Written by Madhav Bahl, a grade 8 student
Formula One (popularly called ‘F1’) is an international auto-racing sport, filled with a public disagreement or heated discussion., big money, and fame.
The first-ever F1 race was the Turin Grand Prix in 1946. However, the World Drivers’ Championship was only formalised in 1947, and the first World Championship race was conducted in the UK in 1950.
Each F1 season usually begins in March and ends between October and December. During this time, a series of races, known as ‘Grand Prix’ (or ‘Great Prize’) are conducted worldwide. Every Grand Prix has 10 participating teams, and each team has 2 drivers and 2 cars. Their total scores determine the winners.
Historically, Ferrari has won the highest number of Grand Prix titles (238), followed by McLaren (182) and Mercedes (116 wins).
What titles do Grand Prix teams compete for?
There are two titles in F1. One is the Constructors’ Championship Award and the other is the Drivers’ Championship Award.
‘Constructors’ are people or companies who design the key components of the competing F1 cars. The drivers, as the name suggests, are people who drive these cars. At the end of the F1 World Championship, the driver with the highest number of points on the grid wins the Drivers’ Championship Award.
Likewise, the constructor company with the maximum points in the given season wins the Constructors’ Championship.
In recent times, F1 has been dominated by two teams, Red Bull and Mercedes, who have been winning the Constructors’ Championship since 2011,
This season, though, we all have reason to believe that Mercedes’ dominance might end, and it will be all but tighter in the midfield after last year’s fight for third place.
Incidentally, last year, other than the last race in which Mercedes had an engine power shortage, all driver poles were won by teams with Mercedes units, with Mercedes leading from the start.
Why is the constructor’s position important?
Each constructor position wins extra prize money as the rank increases. This helps in the development of the car in the following year, which also means that the car has more chances of winning in the next season.
Understanding the F1 Grand Prix:
An F1 Grand Prix has 3 parts: the practice sessions, qualifying, and the main race.
There are three practice sessions (P1, P2, and P3) in F1 that help the teams practice and test various strategies for the race. Two sessions happen on a Friday and one takes place on the following Saturday, before the qualifying stage. This round is just for testing purposes, so it does not account for any points, and none of the drivers are eliminated.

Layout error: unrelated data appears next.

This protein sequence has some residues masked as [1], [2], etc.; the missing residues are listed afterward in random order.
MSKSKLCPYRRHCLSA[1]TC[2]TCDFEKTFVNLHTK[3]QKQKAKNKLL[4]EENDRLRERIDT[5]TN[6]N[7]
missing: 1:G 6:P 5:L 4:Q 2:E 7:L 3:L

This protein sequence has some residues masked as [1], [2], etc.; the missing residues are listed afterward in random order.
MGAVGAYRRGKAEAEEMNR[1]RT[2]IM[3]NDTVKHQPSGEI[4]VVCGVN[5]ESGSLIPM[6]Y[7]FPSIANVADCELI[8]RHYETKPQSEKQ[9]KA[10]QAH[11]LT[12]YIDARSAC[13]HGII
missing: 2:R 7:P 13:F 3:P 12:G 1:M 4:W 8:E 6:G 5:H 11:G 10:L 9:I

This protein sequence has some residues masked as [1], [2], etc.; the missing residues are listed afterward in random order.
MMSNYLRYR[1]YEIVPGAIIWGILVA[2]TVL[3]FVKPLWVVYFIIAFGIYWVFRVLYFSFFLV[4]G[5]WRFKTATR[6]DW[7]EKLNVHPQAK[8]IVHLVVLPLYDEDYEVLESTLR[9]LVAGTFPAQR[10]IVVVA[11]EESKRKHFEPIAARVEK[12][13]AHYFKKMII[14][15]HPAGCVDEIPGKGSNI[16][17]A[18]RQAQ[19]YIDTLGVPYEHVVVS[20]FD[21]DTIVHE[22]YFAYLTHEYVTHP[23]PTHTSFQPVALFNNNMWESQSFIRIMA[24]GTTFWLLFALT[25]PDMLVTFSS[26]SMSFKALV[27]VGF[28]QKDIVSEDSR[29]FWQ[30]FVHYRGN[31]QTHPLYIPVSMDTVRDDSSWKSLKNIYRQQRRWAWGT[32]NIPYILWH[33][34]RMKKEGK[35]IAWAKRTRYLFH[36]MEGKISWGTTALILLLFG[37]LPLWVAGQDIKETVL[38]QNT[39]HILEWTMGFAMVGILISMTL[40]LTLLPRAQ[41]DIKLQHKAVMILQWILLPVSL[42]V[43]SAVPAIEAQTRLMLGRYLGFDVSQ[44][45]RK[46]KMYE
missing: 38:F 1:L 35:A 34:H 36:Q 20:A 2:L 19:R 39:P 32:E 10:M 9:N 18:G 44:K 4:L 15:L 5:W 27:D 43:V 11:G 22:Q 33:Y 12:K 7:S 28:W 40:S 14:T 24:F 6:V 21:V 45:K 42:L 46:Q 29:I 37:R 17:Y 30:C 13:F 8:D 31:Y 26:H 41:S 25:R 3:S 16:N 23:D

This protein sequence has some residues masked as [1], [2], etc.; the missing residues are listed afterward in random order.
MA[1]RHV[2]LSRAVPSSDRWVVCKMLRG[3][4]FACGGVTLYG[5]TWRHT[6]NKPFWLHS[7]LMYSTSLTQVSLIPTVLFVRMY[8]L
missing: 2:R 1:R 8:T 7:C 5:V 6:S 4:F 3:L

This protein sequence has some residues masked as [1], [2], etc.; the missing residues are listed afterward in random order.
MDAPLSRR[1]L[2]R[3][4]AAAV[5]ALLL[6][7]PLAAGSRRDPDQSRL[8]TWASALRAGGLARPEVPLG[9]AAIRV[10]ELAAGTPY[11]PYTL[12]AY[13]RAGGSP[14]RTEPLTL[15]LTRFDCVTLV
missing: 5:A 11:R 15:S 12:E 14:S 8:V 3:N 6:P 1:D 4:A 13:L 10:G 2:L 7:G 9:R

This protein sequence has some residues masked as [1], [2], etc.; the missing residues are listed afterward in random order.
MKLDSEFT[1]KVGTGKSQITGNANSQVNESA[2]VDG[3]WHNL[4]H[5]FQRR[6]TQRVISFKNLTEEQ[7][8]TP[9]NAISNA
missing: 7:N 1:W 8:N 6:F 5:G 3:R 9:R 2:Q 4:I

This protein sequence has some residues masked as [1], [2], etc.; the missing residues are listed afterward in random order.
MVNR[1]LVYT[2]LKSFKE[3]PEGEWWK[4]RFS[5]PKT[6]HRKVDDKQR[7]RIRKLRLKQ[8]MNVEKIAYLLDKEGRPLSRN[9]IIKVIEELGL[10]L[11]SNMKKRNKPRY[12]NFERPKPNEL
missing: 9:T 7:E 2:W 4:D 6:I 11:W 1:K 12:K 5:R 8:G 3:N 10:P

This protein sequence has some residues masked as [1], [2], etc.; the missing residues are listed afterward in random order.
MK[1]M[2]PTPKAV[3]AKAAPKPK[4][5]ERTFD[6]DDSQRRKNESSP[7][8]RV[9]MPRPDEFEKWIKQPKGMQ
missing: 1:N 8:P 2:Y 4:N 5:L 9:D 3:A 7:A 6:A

The qualifying stage happens on a Saturday and determines the starting order of a race. This round also consists of 3 stages, – Q1, Q2 and Q3. However, these three stages are conducted in a knock-out format.
In Q1, all twenty drivers come out on the track and set the fastest lap time they can. It is normally an 18-minute session (if not interrupted), and the last 5 (i.e., the slowest) drivers are knocked out.
.Q2 starts with the remaining 15 drivers, lasts for about 15 minutes, and again, the last five drivers are eliminated.
The final stage, Q3, begins with the remaining 10 drivers, and these drivers are given the starting positions. The driver with the fastest lap time is given the ‘Pole Position’ on the grid. Times are reset after each qualifying stage, and the fastest time in each session is recorded/considered.
The actual race starts on a Sunday with all 20 drivers doing a formation lap. The formation lap is the lap that all the cars do just before the actual race. It is used to make the grid according to the starting order. After the lights go off, the race starts and continues according to the laps. The top 10 drivers are given points based on their positions
Each car has 8 soft tyres, 3 medium tyres and 2 hard tyres which can be changed during the race. But even though each step is lightning quick, about 23-24 seconds are lost as drivers slow down and enter the pit lane. In the end, the top three drivers stand on the podium and are awarded a trophy each. They are also given celebratory champagne for hydration as they are not allowed fluids during the race.
The team whose drivers have the most points in that weekend nominate one person from the crew to take the trophy for the weekly constructor but the yearly is of much more importance.
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